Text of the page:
Antique Dealers buy and sell antiques such as furniture, art, jewellery and china. They may also clean, restore and value antiques.
Determines product mix, stock levels and service standards.
Formulates and implements purchasing and marketing policies, and sets prices.
Promotes and advertises the establishment's goods and services.
Sells goods to customers and advises them on product use.
Maintains records of stock levels and financial transactions.
Undertakes budgeting for the establishment.
Controls selection, training and supervision of staff.
Ensures compliance with occupational health and safety regulations.
Vocational Education and Training (VET)
Informal or on-the-job
JSA produces employment projections to show where likely future job opportunities may be. Employment projections data are only produced for occupations at the broad four digit Australian and New Zealand Standard Classification of Occupations (ANZSCO) level. While data are not available for this occupation, projections data are available for the parent occupation, Retail Managers, under the outlook section.
Earnings and hours
Around 54% of people employed as Antique Dealers work full-time hours, in all their jobs combined. This is 12 percentage points below the all jobs average (66%).
Full-time workers work an average of 49 hours per week in their main job. This is 5 hours more than the all jobs average (44 hours per week).
Sources:Full-time share and full-time hours: ABS, 2016 Census, customised report. Compared to the all jobs average.
Most Antique Dealers work in the Retail trade industry.
Source: Based on ABS Census 2016, Customised Report.
Employment across Australia
Employment by State and Territory (% Share)
|State||Antique Dealers||All Jobs Average|
Around 43% of Antique Dealers live outside of capital cities, compared with the all jobs average of 38%.
Victoria, Tasmania and South Australia have a large share of employment relative to their population size.
Source: Based on ABS Census 2016, Customised Report. Share of workers across Australian states, territories and regions, in this job compared to the all jobs average.
Age and gender
The median age of Antique Dealers is 58 years. This is higher than the all jobs average of 40 years.
A large share of workers are aged 65 years and over.
Females make up 46% of the workforce. This is similar to the all jobs average of 48%.
Source: Based on ABS Census 2016, Customised Report. Age profile and gender share compared to the all jobs average.
Age Profile (% Share)
|Age Bracket||Antique Dealers||All Jobs Average|
|65 and Over||30.1||4.2|
Source: Based on ABS Census 2016, Customised Report. Age profile of workers in this job compared to the all jobs average.
Education, training and experience
Formal qualifications are not essential to work as an Antique Dealer. Although most workers have a university or Vocational Education and Training (VET) qualification.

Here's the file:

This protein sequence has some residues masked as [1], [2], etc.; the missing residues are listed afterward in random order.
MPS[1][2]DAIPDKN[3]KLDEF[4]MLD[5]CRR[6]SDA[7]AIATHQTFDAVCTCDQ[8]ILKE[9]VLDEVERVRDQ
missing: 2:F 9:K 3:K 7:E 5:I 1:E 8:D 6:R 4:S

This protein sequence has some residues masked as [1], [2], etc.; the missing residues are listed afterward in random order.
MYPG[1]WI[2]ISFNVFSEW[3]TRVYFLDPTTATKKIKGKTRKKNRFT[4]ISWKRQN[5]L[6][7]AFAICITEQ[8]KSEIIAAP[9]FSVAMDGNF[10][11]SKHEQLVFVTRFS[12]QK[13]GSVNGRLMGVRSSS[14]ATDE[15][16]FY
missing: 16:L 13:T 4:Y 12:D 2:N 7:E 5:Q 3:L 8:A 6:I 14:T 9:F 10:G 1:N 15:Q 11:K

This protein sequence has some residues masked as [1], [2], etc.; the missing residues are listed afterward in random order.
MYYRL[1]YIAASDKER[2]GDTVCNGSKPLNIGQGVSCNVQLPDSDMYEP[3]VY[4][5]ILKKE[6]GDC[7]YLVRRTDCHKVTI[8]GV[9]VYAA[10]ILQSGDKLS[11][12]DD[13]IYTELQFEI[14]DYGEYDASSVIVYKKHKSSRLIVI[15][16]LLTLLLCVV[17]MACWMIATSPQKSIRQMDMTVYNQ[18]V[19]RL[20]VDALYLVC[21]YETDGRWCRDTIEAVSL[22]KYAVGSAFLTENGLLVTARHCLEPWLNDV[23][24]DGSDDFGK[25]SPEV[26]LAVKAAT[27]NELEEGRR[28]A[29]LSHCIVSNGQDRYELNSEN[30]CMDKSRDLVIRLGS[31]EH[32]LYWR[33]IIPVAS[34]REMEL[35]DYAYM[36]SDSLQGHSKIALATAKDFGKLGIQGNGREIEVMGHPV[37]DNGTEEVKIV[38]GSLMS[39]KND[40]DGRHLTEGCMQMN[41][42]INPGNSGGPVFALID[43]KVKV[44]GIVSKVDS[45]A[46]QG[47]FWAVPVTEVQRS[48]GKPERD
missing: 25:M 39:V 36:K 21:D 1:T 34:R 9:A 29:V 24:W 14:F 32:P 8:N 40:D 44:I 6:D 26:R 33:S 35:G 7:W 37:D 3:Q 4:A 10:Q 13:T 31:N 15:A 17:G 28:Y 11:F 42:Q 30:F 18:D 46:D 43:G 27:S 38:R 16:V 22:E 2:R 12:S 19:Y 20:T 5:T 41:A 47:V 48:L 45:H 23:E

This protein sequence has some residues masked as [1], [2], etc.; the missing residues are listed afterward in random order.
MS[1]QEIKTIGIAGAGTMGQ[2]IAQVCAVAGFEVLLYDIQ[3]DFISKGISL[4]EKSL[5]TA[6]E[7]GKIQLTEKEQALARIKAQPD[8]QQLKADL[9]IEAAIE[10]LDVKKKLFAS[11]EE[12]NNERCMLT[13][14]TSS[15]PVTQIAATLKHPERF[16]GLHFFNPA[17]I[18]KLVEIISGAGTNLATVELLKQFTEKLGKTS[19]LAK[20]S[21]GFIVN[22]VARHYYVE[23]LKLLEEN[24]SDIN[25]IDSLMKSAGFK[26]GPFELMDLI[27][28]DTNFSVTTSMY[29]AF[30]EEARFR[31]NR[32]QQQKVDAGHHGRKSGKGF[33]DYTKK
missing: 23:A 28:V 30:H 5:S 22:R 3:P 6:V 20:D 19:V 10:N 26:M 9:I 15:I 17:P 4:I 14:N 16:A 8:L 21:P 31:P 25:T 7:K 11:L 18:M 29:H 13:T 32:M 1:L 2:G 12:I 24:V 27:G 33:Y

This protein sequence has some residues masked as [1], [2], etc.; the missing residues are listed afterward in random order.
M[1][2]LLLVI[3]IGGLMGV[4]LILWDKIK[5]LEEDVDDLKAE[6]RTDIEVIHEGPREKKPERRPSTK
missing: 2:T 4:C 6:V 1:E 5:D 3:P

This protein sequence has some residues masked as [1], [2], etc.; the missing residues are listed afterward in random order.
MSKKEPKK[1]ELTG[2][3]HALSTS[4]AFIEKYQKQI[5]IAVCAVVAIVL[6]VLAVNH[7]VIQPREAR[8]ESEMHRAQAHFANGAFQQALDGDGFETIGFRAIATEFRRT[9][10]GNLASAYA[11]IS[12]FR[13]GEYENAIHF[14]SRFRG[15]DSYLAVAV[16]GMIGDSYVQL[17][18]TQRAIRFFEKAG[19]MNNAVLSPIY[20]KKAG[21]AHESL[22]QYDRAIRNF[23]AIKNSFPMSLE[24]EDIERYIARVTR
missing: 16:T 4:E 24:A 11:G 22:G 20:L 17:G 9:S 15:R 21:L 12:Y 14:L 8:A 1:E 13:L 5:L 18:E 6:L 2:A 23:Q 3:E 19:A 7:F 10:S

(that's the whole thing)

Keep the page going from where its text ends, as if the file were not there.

- Course Seeker to search and compare higher education courses.
- ComparED to compare undergraduate and postgraduate student experiences and outcomes.
- My Skills to compare Vocational Education and Training (VET) courses, providers and student outcomes.
- AAPathways website to explore Retail Services VET training pathways.
Highest Level of Education (% Share)
|Type of Qualification||Antique Dealers||All Jobs Average|
|Post Graduate/Graduate Diploma or Graduate Certificate||5.8||10.1|
|Year 10 and below||18.9||12.5|
Source: ABS Census 2016, Customised Report. Highest qualification completed by workers in this job (in any field of study). Qualifications needed by new workers might be different from the qualifications of workers already in the job.
Skills and Knowledge
Employers look for Retail Managers who provide good customer service, have strong people skills, are organised and well presented. Employers also value responsible and trustworthy managers.
Skills can be improved through training or experience.
Keeping track of how well work is progressing so you can make changes or improvements.
Thinking about the pros and cons of different ways to solve a problem.
Understanding why people react the way they do.
Talking to others.
Talking people into changing their minds or their behaviour.
Reading work related information.
52%Management of personnel resources
Motivating, developing, and directing people as they work, and choosing the best people for the job.
Managing your own and other peoples' time to get work done.
Teaching people how to do something.
Bringing people together and trying to sort out their differences.
50%Coordination with others
Being adaptable and coordinating work with other people.
Looking for ways to help people.
Being able to use what you have learnt to solve problems now and again in the future.
50%Complex problem solving
Noticing a problem and figuring out the best way to solve it.
Figuring out the best way to teach or learn something new.
Writing things for co-workers or customers.
Listening to others, not interrupting, and asking good questions.